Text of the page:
On the fourth day after Jun Fu’s arrival, Peng Peng finally changed his attitude, and became friendly with Jun Fu. It seems like children’s natures are inherently kind after all, and they’re willing to make friends. They first exchanged their names, with Peng Peng engrossed in learning Japanese pronunciation, while Jun Fu happily said “Peng Peng, “friends”, and other Chinese words. Peng Peng also took out his toy cars and gave them to Jun Fu to play. We could see that Jun Fu was very happy, so all the parents were also very much relieved.
To our great surprise, on the very last night that Jun Fu was at my cousin’s home, something happened that shocked and embarrassed our entire family.
That night, my parents, cousin and her husband, uncle and aunt, and I were all watching TV in the living room. My second cousin and her Japanese husband had gone out to do some shopping. Peng Peng brought Jun Fu out to the living room and while looking quite pleased with himself, he said Jun Fu had something to say to us.
Then Jun Fu, his cheeks blushing, hands fidgeting, smilingly and bashfully said something in his awkward Chinese:
“I’m a damn Jap! I’m sorry to all Chinese!”
Everyone was stunned.
Jun Fu saw the looks on our faces, and stood there, not knowing what to do.
My cousin finally found herself, immediately smiled, wrapped Jun Fu in her arms and rubbed his hair [as if nothing was wrong], while her husband went up and dragged Peng Peng into the bathroom where “smack” a slap was heard, the hit making even my heart tremble.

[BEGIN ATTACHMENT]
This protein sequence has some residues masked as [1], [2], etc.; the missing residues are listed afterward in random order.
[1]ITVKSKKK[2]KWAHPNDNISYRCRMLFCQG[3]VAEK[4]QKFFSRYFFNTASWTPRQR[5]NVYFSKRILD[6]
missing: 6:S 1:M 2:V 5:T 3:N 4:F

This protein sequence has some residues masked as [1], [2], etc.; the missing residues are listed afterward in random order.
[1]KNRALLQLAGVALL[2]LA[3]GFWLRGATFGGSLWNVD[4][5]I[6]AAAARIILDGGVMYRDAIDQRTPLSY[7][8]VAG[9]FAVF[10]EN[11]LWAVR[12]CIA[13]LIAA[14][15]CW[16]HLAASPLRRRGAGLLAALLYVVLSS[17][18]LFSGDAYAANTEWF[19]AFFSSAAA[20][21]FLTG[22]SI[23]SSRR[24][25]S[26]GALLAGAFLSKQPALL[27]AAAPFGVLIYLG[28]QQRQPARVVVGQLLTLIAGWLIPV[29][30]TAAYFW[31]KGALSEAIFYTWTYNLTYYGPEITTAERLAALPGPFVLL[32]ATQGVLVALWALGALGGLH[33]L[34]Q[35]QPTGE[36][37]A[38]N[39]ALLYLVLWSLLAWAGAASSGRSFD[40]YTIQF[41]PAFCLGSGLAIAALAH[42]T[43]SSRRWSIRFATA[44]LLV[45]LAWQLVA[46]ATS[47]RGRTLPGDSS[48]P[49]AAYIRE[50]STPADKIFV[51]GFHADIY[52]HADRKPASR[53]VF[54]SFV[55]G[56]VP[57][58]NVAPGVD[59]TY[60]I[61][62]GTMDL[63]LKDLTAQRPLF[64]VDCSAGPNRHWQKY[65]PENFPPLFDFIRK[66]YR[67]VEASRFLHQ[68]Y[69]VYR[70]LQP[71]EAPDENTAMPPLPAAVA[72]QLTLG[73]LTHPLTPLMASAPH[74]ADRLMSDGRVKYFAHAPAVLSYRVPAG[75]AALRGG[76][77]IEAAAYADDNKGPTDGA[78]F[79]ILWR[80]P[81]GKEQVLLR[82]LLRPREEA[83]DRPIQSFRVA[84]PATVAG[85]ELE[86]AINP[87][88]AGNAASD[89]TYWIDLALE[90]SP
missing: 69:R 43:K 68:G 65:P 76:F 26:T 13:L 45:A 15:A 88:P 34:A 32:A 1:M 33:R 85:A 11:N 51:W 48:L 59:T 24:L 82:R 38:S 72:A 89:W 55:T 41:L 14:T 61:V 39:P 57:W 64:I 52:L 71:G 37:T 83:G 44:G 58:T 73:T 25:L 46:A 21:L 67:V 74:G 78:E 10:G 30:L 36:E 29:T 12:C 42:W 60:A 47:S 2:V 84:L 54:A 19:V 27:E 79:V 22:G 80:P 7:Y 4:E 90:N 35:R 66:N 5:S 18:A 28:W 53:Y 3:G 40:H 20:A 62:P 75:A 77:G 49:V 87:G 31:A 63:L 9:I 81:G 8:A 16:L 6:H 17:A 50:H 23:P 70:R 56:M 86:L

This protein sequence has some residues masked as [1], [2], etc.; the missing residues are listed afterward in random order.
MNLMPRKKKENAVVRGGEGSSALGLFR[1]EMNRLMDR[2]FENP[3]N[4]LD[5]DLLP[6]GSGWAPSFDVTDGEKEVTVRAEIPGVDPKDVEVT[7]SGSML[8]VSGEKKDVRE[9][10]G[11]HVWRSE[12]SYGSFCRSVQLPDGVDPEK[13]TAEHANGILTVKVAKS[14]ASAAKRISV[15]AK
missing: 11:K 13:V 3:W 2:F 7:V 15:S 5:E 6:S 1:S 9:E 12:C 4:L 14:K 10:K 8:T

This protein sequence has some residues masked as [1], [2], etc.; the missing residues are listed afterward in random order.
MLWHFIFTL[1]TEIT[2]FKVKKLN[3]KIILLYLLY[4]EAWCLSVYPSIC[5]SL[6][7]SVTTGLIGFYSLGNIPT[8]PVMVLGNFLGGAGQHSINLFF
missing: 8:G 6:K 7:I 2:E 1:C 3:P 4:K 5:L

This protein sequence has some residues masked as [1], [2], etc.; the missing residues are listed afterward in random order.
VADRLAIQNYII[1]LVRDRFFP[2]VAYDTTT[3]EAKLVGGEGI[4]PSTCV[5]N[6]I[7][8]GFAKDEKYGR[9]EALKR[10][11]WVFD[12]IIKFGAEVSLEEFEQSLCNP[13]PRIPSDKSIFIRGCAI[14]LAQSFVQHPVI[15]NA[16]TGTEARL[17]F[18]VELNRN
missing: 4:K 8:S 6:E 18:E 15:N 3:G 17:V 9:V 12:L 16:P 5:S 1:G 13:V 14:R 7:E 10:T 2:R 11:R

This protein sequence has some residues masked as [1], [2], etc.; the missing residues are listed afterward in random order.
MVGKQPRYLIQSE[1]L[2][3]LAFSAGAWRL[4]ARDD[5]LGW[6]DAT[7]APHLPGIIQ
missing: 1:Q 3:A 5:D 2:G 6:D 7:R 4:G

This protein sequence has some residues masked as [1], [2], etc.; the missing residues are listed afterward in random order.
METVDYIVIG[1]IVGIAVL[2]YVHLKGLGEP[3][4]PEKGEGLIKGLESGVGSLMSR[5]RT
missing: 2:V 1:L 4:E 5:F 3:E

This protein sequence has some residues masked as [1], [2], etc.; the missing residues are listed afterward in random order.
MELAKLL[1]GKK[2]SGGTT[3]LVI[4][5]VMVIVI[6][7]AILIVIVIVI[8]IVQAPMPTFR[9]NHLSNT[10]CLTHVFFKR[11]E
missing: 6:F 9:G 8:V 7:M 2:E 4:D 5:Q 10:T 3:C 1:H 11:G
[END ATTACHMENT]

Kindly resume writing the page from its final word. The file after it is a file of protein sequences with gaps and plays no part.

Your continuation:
I thought, I now know what had happened.
It had to have been Peng Peng who taught Jun Fu to say those words, and Jun Fu must have thought what Peng Peng taught him to say was something we would appreciate hearing, probably like thanking us or that it was a pleasant stay in China and the like.
After Jun Fu left, my cousin’s family reflected deeply on how they raised their kid. At the same time, they were sad and worried about how such a little child could have such hate towards Japan bordering on the pathological in his bones. My second cousin said, as far as she knew, Japanese kids don’t have a very bad impression of China and would never have thought that today’s Chinese kids would have such deep-rooted hate.